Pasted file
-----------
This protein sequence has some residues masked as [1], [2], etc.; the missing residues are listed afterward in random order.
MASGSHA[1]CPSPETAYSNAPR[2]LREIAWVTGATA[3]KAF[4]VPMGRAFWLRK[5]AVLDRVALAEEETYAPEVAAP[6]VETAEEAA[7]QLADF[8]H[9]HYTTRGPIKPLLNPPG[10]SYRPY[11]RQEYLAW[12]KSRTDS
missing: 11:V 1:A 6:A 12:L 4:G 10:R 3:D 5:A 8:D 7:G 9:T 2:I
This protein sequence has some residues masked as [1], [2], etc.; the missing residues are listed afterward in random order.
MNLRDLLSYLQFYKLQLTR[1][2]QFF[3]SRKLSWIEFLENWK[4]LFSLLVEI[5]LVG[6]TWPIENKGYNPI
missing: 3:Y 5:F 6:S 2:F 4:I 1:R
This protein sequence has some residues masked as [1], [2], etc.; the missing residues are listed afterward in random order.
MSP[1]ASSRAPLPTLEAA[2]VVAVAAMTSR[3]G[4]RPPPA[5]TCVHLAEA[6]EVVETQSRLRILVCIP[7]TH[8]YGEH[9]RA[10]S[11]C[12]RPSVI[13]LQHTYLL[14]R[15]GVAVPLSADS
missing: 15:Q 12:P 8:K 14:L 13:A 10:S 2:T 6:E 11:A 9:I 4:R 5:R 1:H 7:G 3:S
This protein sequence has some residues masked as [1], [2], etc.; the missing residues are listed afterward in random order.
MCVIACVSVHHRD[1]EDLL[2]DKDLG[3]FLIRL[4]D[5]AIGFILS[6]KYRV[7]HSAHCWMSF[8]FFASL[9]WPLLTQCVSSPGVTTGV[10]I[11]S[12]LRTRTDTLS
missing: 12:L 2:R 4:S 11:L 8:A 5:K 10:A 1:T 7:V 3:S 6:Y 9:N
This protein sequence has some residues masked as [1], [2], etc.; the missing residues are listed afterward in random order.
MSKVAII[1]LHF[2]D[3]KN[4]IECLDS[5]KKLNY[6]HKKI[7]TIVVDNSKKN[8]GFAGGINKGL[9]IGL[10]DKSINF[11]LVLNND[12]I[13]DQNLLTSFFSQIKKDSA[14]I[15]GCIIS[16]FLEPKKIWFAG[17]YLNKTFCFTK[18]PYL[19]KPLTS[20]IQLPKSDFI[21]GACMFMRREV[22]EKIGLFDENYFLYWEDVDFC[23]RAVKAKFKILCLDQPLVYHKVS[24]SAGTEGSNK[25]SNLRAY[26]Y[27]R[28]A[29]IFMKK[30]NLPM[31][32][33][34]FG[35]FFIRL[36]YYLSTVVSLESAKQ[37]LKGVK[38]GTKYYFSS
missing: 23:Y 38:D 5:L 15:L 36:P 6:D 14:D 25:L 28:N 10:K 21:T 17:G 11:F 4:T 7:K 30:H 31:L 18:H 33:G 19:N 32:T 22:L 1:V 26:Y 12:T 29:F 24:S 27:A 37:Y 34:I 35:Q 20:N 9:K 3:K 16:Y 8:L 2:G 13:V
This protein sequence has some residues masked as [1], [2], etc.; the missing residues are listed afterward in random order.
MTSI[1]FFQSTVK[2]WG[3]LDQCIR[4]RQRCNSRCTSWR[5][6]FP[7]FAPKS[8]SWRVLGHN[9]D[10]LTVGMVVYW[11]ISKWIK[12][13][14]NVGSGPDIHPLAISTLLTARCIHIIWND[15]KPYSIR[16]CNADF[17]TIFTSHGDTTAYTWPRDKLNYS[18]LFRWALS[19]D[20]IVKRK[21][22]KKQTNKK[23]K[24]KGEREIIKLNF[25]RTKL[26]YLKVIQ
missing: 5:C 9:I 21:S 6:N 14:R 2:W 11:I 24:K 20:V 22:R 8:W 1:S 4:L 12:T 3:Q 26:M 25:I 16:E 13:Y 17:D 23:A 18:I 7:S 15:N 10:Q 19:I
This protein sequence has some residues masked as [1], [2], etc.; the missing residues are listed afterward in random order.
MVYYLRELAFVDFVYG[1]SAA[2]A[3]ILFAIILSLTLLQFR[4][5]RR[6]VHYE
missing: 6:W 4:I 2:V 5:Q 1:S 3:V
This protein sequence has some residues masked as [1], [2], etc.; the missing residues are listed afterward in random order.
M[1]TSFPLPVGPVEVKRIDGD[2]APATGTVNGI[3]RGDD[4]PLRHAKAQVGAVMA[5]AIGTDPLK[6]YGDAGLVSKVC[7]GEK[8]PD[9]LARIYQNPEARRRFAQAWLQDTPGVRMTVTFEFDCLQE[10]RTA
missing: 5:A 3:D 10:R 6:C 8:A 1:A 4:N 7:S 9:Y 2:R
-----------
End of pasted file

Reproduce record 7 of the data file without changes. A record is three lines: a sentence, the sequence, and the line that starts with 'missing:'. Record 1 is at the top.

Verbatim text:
This protein sequence has some residues masked as [1], [2], etc.; the missing residues are listed afterward in random order.
MVYYLRELAFVDFVYG[1]SAA[2]A[3]ILFAIILSLTLLQFR[4][5]RR[6]VHYE
missing: 6:W 4:I 2:V 5:Q 1:S 3:V